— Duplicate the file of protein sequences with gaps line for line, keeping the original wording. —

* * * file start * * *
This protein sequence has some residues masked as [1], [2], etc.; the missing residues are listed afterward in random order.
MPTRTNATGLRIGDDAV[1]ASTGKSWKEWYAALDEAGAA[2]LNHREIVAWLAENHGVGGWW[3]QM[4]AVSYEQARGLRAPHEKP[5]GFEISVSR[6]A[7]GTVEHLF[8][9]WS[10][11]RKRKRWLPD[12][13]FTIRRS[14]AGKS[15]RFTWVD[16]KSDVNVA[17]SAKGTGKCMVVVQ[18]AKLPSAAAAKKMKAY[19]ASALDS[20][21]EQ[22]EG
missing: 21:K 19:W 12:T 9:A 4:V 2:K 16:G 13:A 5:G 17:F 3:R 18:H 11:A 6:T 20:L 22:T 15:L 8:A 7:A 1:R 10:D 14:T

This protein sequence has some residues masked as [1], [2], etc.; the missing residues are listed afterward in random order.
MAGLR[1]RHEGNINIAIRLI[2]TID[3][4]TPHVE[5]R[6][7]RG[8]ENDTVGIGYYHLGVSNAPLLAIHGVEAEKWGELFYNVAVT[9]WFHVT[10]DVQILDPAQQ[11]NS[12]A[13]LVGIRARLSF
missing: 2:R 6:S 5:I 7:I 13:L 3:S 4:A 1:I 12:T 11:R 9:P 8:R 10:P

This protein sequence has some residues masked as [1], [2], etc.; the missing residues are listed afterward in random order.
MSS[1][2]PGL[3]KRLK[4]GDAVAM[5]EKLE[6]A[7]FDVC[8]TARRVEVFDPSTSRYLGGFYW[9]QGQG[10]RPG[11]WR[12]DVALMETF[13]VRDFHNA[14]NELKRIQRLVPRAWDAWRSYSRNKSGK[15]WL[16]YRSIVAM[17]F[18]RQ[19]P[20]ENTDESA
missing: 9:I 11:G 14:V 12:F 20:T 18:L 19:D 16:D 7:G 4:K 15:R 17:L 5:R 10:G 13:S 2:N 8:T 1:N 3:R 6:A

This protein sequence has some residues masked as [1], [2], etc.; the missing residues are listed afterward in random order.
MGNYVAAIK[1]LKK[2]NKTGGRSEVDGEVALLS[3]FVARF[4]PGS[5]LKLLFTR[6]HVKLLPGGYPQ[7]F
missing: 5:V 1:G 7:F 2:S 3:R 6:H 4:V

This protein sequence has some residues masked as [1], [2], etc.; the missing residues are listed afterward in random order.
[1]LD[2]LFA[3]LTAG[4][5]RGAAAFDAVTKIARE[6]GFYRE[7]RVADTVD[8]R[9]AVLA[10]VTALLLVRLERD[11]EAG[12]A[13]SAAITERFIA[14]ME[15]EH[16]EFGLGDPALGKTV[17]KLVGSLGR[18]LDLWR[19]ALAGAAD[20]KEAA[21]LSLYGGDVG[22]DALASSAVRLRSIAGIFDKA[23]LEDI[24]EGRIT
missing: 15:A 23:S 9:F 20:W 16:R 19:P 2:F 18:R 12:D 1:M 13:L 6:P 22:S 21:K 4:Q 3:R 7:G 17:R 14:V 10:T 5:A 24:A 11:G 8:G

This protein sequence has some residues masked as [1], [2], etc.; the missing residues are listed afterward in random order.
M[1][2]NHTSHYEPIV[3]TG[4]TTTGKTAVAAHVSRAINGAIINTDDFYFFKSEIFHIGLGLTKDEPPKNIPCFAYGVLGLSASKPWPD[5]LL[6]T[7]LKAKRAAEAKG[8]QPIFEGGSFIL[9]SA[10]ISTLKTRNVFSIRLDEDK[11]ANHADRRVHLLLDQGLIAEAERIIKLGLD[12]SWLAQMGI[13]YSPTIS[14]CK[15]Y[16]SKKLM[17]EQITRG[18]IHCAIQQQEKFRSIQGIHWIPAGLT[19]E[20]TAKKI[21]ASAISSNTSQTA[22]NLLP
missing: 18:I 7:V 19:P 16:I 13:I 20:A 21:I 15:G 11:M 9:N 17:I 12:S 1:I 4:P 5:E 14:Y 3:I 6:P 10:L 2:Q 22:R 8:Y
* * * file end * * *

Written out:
This protein sequence has some residues masked as [1], [2], etc.; the missing residues are listed afterward in random order.
MPTRTNATGLRIGDDAV[1]ASTGKSWKEWYAALDEAGAA[2]LNHREIVAWLAENHGVGGWW[3]QM[4]AVSYEQARGLRAPHEKP[5]GFEISVSR[6]A[7]GTVEHLF[8][9]WS[10][11]RKRKRWLPD[12][13]FTIRRS[14]AGKS[15]RFTWVD[16]KSDVNVA[17]SAKGTGKCMVVVQ[18]AKLPSAAAAKKMKAY[19]ASALDS[20][21]EQ[22]EG
missing: 21:K 19:W 12:T 9:A 4:V 2:K 16:G 13:A 5:G 17:F 3:R 18:H 11:A 6:T 20:L 22:T 15:L 8:A 7:A 1:R 10:D 14:T

This protein sequence has some residues masked as [1], [2], etc.; the missing residues are listed afterward in random order.
MAGLR[1]RHEGNINIAIRLI[2]TID[3][4]TPHVE[5]R[6][7]RG[8]ENDTVGIGYYHLGVSNAPLLAIHGVEAEKWGELFYNVAVT[9]WFHVT[10]DVQILDPAQQ[11]NS[12]A[13]LVGIRARLSF
missing: 2:R 6:S 5:I 7:I 13:L 3:S 4:A 1:I 12:T 11:R 9:P 8:R 10:P

This protein sequence has some residues masked as [1], [2], etc.; the missing residues are listed afterward in random order.
MSS[1][2]PGL[3]KRLK[4]GDAVAM[5]EKLE[6]A[7]FDVC[8]TARRVEVFDPSTSRYLGGFYW[9]QGQG[10]RPG[11]WR[12]DVALMETF[13]VRDFHNA[14]NELKRIQRLVPRAWDAWRSYSRNKSGK[15]WL[16]YRSIVAM[17]F[18]RQ[19]P[20]ENTDESA
missing: 9:I 11:G 14:V 12:F 20:T 18:L 19:D 16:D 7:G 4:K 15:R 17:L 5:R 10:G 13:S 2:N 8:T 1:N 3:R 6:A

This protein sequence has some residues masked as [1], [2], etc.; the missing residues are listed afterward in random order.
MGNYVAAIK[1]LKK[2]NKTGGRSEVDGEVALLS[3]FVARF[4]PGS[5]LKLLFTR[6]HVKLLPGGYPQ[7]F
missing: 5:V 1:G 7:F 2:S 3:R 6:H 4:V

This protein sequence has some residues masked as [1], [2], etc.; the missing residues are listed afterward in random order.
[1]LD[2]LFA[3]LTAG[4][5]RGAAAFDAVTKIARE[6]GFYRE[7]RVADTVD[8]R[9]AVLA[10]VTALLLVRLERD[11]EAG[12]A[13]SAAITERFIA[14]ME[15]EH[16]EFGLGDPALGKTV[17]KLVGSLGR[18]LDLWR[19]ALAGAAD[20]KEAA[21]LSLYGGDVG[22]DALASSAVRLRSIAGIFDKA[23]LEDI[24]EGRIT
missing: 15:A 23:S 9:F 20:W 16:R 19:P 2:F 18:R 12:D 1:M 13:L 6:P 22:S 21:K 4:Q 3:R 7:G 17:R 14:V 10:T 5:A 24:A 11:G 8:G

This protein sequence has some residues masked as [1], [2], etc.; the missing residues are listed afterward in random order.
M[1][2]NHTSHYEPIV[3]TG[4]TTTGKTAVAAHVSRAINGAIINTDDFYFFKSEIFHIGLGLTKDEPPKNIPCFAYGVLGLSASKPWPD[5]LL[6]T[7]LKAKRAAEAKG[8]QPIFEGGSFIL[9]SA[10]ISTLKTRNVFSIRLDEDK[11]ANHADRRVHLLLDQGLIAEAERIIKLGLD[12]SWLAQMGI[13]YSPTIS[14]CK[15]Y[16]SKKLM[17]EQITRG[18]IHCAIQQQEKFRSIQGIHWIPAGLT[19]E[20]TAKKI[21]ASAISSNTSQTA[22]NLLP
missing: 18:I 7:V 19:P 16:I 13:I 20:A 21:I 15:G 11:M 9:N 17:I 12:S 1:I 4:P 5:E 14:Y 3:I 6:P 10:L 2:Q 22:R 8:Y